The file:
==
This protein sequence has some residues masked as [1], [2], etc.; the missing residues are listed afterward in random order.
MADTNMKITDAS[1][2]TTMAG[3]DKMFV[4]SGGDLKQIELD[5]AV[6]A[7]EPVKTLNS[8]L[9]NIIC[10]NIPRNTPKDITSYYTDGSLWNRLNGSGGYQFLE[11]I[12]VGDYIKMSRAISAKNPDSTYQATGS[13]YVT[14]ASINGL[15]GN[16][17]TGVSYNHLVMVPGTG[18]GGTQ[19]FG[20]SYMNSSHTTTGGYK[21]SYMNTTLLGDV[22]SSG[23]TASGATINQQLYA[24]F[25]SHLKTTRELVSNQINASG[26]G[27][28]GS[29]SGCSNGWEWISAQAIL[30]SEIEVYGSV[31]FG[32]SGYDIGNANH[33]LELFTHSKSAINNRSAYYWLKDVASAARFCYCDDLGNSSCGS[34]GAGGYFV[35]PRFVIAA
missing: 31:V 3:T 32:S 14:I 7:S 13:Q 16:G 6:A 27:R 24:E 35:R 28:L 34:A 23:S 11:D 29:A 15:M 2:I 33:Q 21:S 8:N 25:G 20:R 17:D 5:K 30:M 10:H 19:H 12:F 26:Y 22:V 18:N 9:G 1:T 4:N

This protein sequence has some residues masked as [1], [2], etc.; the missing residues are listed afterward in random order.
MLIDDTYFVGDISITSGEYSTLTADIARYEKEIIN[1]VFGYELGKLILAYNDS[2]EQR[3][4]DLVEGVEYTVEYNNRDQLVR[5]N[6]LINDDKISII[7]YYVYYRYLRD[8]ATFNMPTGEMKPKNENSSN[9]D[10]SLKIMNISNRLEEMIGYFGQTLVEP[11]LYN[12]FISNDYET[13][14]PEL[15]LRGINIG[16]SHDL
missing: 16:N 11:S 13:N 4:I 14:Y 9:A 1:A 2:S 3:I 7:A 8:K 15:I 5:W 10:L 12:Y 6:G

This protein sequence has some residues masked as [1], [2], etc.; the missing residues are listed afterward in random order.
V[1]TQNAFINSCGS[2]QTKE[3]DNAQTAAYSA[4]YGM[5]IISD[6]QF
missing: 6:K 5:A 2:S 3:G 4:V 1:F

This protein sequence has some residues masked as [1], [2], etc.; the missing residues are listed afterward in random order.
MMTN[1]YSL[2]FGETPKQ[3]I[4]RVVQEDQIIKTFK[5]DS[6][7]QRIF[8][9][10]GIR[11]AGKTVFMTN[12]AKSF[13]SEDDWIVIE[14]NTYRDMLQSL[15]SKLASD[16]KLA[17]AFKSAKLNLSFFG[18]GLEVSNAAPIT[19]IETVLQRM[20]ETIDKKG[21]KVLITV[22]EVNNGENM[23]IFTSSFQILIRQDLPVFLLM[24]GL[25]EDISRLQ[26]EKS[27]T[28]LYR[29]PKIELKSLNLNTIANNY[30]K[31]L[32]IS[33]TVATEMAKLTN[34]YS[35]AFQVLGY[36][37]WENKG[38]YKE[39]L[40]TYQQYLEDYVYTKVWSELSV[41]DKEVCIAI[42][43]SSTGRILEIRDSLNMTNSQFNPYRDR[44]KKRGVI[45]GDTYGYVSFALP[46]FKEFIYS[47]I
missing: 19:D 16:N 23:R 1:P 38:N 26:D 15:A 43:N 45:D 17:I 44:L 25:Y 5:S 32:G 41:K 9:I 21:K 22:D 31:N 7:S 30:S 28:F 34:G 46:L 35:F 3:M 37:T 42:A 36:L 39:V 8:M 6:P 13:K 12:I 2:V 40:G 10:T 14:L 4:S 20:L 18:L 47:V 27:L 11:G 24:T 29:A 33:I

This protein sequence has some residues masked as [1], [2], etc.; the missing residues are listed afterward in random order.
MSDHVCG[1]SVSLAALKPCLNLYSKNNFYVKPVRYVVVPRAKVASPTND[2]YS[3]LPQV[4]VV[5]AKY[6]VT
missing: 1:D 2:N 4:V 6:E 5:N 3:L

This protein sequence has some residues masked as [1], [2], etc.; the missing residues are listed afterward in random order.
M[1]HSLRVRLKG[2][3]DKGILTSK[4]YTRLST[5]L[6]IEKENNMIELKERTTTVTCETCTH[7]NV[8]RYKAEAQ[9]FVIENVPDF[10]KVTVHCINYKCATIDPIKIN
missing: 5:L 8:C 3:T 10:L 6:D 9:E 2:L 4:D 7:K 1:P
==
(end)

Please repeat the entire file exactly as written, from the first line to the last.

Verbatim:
This protein sequence has some residues masked as [1], [2], etc.; the missing residues are listed afterward in random order.
MADTNMKITDAS[1][2]TTMAG[3]DKMFV[4]SGGDLKQIELD[5]AV[6]A[7]EPVKTLNS[8]L[9]NIIC[10]NIPRNTPKDITSYYTDGSLWNRLNGSGGYQFLE[11]I[12]VGDYIKMSRAISAKNPDSTYQATGS[13]YVT[14]ASINGL[15]GN[16][17]TGVSYNHLVMVPGTG[18]GGTQ[19]FG[20]SYMNSSHTTTGGYK[21]SYMNTTLLGDV[22]SSG[23]TASGATINQQLYA[24]F[25]SHLKTTRELVSNQINASG[26]G[27][28]GS[29]SGCSNGWEWISAQAIL[30]SEIEVYGSV[31]FG[32]SGYDIGNANH[33]LELFTHSKSAINNRSAYYWLKDVASAARFCYCDDLGNSSCGS[34]GAGGYFV[35]PRFVIAA
missing: 31:V 3:T 32:S 14:I 7:S 13:Q 16:G 6:A 27:R 24:E 35:R 28:L 34:A 23:S 11:D 29:A 15:M 2:I 33:Q 21:S 8:N 25:G 20:R 17:D 5:K 30:M 10:H 19:H 12:F 26:Y 22:V 18:N 9:G 1:T 4:N

This protein sequence has some residues masked as [1], [2], etc.; the missing residues are listed afterward in random order.
MLIDDTYFVGDISITSGEYSTLTADIARYEKEIIN[1]VFGYELGKLILAYNDS[2]EQR[3][4]DLVEGVEYTVEYNNRDQLVR[5]N[6]LINDDKISII[7]YYVYYRYLRD[8]ATFNMPTGEMKPKNENSSN[9]D[10]SLKIMNISNRLEEMIGYFGQTLVEP[11]LYN[12]FISNDYET[13][14]PEL[15]LRGINIG[16]SHDL
missing: 16:N 11:S 13:N 4:I 14:Y 9:A 1:A 2:S 3:I 7:A 8:K 15:I 5:W 10:L 12:Y 6:G

This protein sequence has some residues masked as [1], [2], etc.; the missing residues are listed afterward in random order.
V[1]TQNAFINSCGS[2]QTKE[3]DNAQTAAYSA[4]YGM[5]IISD[6]QF
missing: 6:K 5:A 2:S 3:G 4:V 1:F

This protein sequence has some residues masked as [1], [2], etc.; the missing residues are listed afterward in random order.
MMTN[1]YSL[2]FGETPKQ[3]I[4]RVVQEDQIIKTFK[5]DS[6][7]QRIF[8][9][10]GIR[11]AGKTVFMTN[12]AKSF[13]SEDDWIVIE[14]NTYRDMLQSL[15]SKLASD[16]KLA[17]AFKSAKLNLSFFG[18]GLEVSNAAPIT[19]IETVLQRM[20]ETIDKKG[21]KVLITV[22]EVNNGENM[23]IFTSSFQILIRQDLPVFLLM[24]GL[25]EDISRLQ[26]EKS[27]T[28]LYR[29]PKIELKSLNLNTIANNY[30]K[31]L[32]IS[33]TVATEMAKLTN[34]YS[35]AFQVLGY[36][37]WENKG[38]YKE[39]L[40]TYQQYLEDYVYTKVWSELSV[41]DKEVCIAI[42][43]SSTGRILEIRDSLNMTNSQFNPYRDR[44]KKRGVI[45]GDTYGYVSFALP[46]FKEFIYS[47]I
missing: 19:D 16:N 23:R 1:P 38:N 26:D 15:A 43:N 45:D 17:I 44:L 25:Y 5:S 32:G 41:K 9:I 21:K 22:D 31:N 7:S 30:S 28:F 34:G 46:L 35:F 3:M 37:T 42:A 36:L 39:V 8:M 6:P 13:K 12:I 2:V 40:G 10:T 14:L 4:S 20:L 18:L 47:V 27:L 11:G 24:T 29:A 33:I

This protein sequence has some residues masked as [1], [2], etc.; the missing residues are listed afterward in random order.
MSDHVCG[1]SVSLAALKPCLNLYSKNNFYVKPVRYVVVPRAKVASPTND[2]YS[3]LPQV[4]VV[5]AKY[6]VT
missing: 1:D 2:N 4:V 6:E 5:N 3:L

This protein sequence has some residues masked as [1], [2], etc.; the missing residues are listed afterward in random order.
M[1]HSLRVRLKG[2][3]DKGILTSK[4]YTRLST[5]L[6]IEKENNMIELKERTTTVTCETCTH[7]NV[8]RYKAEAQ[9]FVIENVPDF[10]KVTVHCINYKCATIDPIKIN
missing: 5:L 8:C 3:T 10:L 6:D 9:E 2:L 4:D 7:K 1:P